The ACA provides a short-term opportunity to deduct 100% of business meals paid or incurred in a restaurant during 2021 and 2022. This is a change from the long-standing limitation of 50% for such business meals. Consider reviewing your expense tracking systems to ensure you can separately capture these expenses when material.  

7. Charitable contribution limitation increase to 100% of AGI provides opportunity to give more.

For individuals who itemize their deductions and have the resources and desire to contribute to charitable organizations they support, for 2021 (in addition to 2020) an individual may deduct any qualified cash contribution so long as the contribution does not exceed 100% of the individual’s adjusted gross income. Qualified cash contributions are those paid during 2021 in response to the COVID-19 (coronavirus) crisis, but there is no requirement that they must have been specifically made for relief efforts.  

8. Individuals suffering from a natural disaster may find additional tax relief.

As noted in item 5. above, there were many types of disasters that occurred in 2020. The CAA permits individuals who suffer a qualified disaster-related loss (other than the COVID-19 disaster) during 2020 to increase their standard deduction amount by the amount of the net disaster loss. In the past, the loss needed to exceed 10% of adjusted gross income, preventing many taxpayers from being eligible. Review locations of second homes to determine if you qualify and begin gathering information necessary to document your loss.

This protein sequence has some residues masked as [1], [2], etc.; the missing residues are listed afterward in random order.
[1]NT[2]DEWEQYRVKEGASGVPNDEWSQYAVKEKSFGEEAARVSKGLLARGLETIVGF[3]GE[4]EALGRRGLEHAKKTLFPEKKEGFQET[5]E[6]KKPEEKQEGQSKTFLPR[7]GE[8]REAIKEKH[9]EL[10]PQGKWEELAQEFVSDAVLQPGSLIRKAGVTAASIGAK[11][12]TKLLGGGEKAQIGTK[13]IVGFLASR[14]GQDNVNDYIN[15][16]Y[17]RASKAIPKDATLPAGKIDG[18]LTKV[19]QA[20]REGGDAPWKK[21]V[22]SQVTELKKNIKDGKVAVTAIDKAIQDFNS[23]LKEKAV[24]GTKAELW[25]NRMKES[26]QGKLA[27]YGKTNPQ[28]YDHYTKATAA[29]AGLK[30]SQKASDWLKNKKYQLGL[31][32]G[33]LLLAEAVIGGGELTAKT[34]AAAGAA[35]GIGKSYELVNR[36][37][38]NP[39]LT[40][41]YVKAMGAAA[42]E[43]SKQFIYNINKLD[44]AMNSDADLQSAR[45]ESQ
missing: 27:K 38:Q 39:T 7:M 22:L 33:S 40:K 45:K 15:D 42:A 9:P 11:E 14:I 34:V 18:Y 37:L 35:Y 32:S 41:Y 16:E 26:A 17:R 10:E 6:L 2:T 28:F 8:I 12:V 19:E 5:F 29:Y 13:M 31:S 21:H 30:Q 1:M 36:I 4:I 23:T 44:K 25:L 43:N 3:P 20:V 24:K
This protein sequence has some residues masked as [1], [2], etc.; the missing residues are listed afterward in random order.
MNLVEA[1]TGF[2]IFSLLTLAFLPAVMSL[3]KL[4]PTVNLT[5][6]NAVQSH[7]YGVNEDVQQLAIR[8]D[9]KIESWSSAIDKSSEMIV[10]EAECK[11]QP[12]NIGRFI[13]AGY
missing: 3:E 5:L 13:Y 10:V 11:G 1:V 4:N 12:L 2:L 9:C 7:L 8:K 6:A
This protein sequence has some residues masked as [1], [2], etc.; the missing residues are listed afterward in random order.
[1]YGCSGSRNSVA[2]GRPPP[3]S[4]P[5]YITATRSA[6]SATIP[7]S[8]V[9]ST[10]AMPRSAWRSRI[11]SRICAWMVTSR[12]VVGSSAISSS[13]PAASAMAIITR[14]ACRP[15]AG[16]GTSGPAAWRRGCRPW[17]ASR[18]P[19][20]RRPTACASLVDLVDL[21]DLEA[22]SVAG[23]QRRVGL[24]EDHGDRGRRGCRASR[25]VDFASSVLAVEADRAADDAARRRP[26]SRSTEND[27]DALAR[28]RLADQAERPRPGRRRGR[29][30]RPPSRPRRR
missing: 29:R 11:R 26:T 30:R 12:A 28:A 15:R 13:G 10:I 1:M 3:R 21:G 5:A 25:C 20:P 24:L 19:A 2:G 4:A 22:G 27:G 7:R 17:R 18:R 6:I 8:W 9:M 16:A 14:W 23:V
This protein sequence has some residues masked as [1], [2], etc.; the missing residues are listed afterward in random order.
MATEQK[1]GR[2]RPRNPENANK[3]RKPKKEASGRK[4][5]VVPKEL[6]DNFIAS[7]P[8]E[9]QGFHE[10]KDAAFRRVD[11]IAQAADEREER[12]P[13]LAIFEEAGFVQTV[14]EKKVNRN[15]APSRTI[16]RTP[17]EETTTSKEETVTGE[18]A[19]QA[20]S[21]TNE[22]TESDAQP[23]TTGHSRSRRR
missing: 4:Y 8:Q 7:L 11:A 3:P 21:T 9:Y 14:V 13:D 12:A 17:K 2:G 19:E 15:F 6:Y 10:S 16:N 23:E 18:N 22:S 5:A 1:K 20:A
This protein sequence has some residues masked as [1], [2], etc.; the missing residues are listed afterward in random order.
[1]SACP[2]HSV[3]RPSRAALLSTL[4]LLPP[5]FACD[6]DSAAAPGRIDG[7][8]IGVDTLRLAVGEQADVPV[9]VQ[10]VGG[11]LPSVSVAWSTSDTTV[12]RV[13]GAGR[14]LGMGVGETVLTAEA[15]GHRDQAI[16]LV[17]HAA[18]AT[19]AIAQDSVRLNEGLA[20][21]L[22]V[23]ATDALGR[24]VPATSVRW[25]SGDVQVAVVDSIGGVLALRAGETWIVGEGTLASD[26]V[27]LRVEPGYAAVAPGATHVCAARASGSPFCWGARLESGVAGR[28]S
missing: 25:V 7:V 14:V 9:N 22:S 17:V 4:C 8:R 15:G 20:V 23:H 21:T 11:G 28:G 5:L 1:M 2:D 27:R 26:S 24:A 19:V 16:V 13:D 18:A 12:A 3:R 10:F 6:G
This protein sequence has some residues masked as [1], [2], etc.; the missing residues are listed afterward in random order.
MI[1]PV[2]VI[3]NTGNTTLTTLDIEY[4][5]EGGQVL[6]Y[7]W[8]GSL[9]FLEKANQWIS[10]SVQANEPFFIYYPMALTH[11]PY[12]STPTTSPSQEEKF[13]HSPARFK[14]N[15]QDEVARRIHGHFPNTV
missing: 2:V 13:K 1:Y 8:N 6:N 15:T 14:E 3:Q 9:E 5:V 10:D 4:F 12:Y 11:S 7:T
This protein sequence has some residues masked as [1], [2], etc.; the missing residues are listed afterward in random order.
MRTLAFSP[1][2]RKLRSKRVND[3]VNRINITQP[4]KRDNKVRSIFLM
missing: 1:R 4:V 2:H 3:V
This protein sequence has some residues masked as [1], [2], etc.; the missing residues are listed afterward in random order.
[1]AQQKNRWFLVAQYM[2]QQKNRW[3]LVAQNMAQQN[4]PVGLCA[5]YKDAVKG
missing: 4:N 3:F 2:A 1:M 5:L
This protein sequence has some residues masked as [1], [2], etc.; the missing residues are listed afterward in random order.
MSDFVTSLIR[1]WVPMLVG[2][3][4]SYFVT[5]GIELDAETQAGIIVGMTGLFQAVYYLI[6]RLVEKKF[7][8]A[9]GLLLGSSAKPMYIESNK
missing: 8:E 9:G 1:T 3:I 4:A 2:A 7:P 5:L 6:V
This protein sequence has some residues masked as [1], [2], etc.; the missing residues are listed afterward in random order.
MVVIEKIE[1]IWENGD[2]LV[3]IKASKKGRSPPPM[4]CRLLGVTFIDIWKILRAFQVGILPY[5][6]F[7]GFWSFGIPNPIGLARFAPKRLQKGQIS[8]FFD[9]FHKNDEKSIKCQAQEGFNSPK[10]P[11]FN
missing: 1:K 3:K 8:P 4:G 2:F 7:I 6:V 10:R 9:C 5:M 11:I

Our team of professionals are available to help you optimize the above tax benefits, and others, provided by Congress. Please don’t hesitate to reach out to your Schneider Downs professional or contact us at [email protected] for additional information.  

You’ve heard our thoughts… We’d like to hear yours

The Schneider Downs Our Thoughts On blog exists to create a dialogue on issues that are important to organizations and individuals. While we enjoy sharing our ideas and insights, we’re especially interested in what you may have to say. If you have a question or a comment about this article – or any article from the Our Thoughts On blog – we hope you’ll share it with us. After all, a dialogue is an exchange of ideas, and we’d like to hear from you. Email us at [email protected].

Material discussed is meant for informational purposes only, and it is not to be construed as investment, tax, or legal advice. Please note that individual situations can vary. Therefore, this information should be relied upon when coordinated with individual professional advice.

© 2022 Schneider Downs. All rights-reserved. All content on this site is property of Schneider Downs unless otherwise noted and should not be used without written permission.